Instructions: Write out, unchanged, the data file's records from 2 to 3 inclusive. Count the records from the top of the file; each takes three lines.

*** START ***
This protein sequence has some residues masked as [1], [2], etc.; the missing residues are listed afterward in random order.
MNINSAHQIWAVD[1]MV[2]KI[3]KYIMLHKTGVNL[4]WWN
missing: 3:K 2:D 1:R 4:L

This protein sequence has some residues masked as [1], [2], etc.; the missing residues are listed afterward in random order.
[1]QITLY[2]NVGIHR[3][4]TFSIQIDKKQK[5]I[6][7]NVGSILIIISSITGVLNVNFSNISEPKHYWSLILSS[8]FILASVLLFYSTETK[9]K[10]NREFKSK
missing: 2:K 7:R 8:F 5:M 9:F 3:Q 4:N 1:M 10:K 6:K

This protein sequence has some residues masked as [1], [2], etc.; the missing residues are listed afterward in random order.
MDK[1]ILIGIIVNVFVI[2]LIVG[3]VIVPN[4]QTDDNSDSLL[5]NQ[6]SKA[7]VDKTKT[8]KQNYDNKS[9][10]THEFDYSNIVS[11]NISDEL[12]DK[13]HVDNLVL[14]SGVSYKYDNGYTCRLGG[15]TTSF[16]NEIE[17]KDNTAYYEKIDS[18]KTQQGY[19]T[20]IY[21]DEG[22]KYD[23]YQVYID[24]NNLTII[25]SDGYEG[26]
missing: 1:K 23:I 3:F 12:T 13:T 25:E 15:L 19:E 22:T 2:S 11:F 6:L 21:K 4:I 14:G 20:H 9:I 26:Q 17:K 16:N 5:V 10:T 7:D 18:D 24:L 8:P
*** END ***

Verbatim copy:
This protein sequence has some residues masked as [1], [2], etc.; the missing residues are listed afterward in random order.
[1]QITLY[2]NVGIHR[3][4]TFSIQIDKKQK[5]I[6][7]NVGSILIIISSITGVLNVNFSNISEPKHYWSLILSS[8]FILASVLLFYSTETK[9]K[10]NREFKSK
missing: 2:K 7:R 8:F 5:M 9:F 3:Q 4:N 1:M 10:K 6:K

This protein sequence has some residues masked as [1], [2], etc.; the missing residues are listed afterward in random order.
MDK[1]ILIGIIVNVFVI[2]LIVG[3]VIVPN[4]QTDDNSDSLL[5]NQ[6]SKA[7]VDKTKT[8]KQNYDNKS[9][10]THEFDYSNIVS[11]NISDEL[12]DK[13]HVDNLVL[14]SGVSYKYDNGYTCRLGG[15]TTSF[16]NEIE[17]KDNTAYYEKIDS[18]KTQQGY[19]T[20]IY[21]DEG[22]KYD[23]YQVYID[24]NNLTII[25]SDGYEG[26]
missing: 1:K 23:I 3:F 12:T 13:T 25:E 15:L 19:E 22:T 2:S 11:F 6:L 21:K 4:I 14:G 20:H 9:I 26:Q 17:K 16:N 5:V 10:T 7:D 18:D 24:L 8:P